As part of this week's Boris Karloff Blogathon, I've decided to have a look at the three atmospheric chillers Karloff made with producer Val Lewton in the mid-forties. Given a collection of lurid titles by RKO, Lewton was instructed to craft low budget horror films to compete with Universal's slew of Monster Movies at the time. Lewton created subtle, provocative and tasteful films that became highly influential in the horror genre. When Karloff came on board for three of these films (Isle of the Dead, The Body Snatcher and Bedlam) the two men found kindred spirits in one another and this dark union produced three highly effective pictures that proved to be the best amongst both men's work.

When Val Lewton was told that Boris Karloff had signed a 3 picture contract with RKO and he had to use the actor, Lewton was initially not best pleased. Karloff had been signed by Jack Gross, who like Karloff, was coming to the studio from Universal. According to director Mark Robs…

Brides and Broads: Karloff’s Leading Ladies

Throughout his career, Karloff shared the silver-screen spotlight with many great actresses – often with them recoiling in terror from him! He never really got to play the ‘romantic lead’ but there is no denying the chemistry he shared with some of the actresses he worked with. Karloff came to prominence in the early 30s with his role in horror classic, Frankenstein. Sadly, many roles for women in horror films during the 30s and 40s often only required actresses to scream and faint - some roles however, provided the opportunity for women to play complex characters who found themselves in complex, dark and fantastical stories quite unlike those in any other genre.

Here are some of the great actresses who shared some memorable moments with Karloff ‘The Uncanny.’ Don't forget to check out Frankensteinia: The Frankenstein Blog for more Karloff related wonderment...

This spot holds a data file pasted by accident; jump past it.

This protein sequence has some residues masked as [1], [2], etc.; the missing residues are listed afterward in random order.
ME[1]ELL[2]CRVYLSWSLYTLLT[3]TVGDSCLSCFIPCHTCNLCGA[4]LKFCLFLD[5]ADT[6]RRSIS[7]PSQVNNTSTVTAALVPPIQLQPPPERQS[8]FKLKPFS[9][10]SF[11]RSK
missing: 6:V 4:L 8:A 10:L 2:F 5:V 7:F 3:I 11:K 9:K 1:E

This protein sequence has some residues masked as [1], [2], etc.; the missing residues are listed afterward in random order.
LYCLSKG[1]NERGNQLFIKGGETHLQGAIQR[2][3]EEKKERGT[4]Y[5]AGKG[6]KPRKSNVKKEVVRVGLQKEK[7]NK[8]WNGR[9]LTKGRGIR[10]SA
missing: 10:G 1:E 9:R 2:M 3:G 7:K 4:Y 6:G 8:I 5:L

Elsa Lanchester. A British character actress with a lengthy career in theatre and TV, Lanchester really made a name for he…

Its Alive! Happy Birthday Boris Karloff

Born November 23, 1887, William Henry Pratt soon went on to become one of the most enduring horror icons of all time.

As Boris Karloff, he would make his mark in cinema history with his sensitive portrayal of the man-made Monster in James Whale's adaptation of Mary Shelley's Frankenstein...

To celebrate Karloff's birthday and his vast range of film work, this week will be given over to a Boris Karloff Blogathon, with all posts dedicated to looking at some well-loved, and perhaps some overlooked, Karloff 'The Uncanny' classics.

Today is also Sara Karloff's birthday and she sent a message to Pierre Fournier over at Frankensteinia to say she is looking forward to reading all the blogs about her father and his work this week. Head over to Frankensteinia to read her message.

Karloff, Gooooood!


Dir. Marc Price

Colin is bitten by a zombie. He dies alone on his kitchen floor, only to return from the dead as a zombie. We follow him as he wanders through a bleak suburban landscape in the midst of a cadaverous apocalypse.

Excerpt of dialogue from Dawn of the Dead, 1978:

Francine: ‘What are they doing? Why do they come here?’
Stephen: ‘Some kind of instinct. Memory, of what they used to do. This was an important place in their lives.’

Peter: ‘They don't know why, they just remember. Remember that they want to be in here. They're us, that's all; when there's no more room in hell.’

Amongst the array of provocative ideas explored by Romero in his seminal masterpiece Dawn of the Dead, was how the survivors viewed the masses of the undead. From their vantage point in the shopping mall they were allowed momentary respite to consider just who and what the zombies were. The conclusion? They are us. Viewing events from this particular angle imbued Romero’s film with …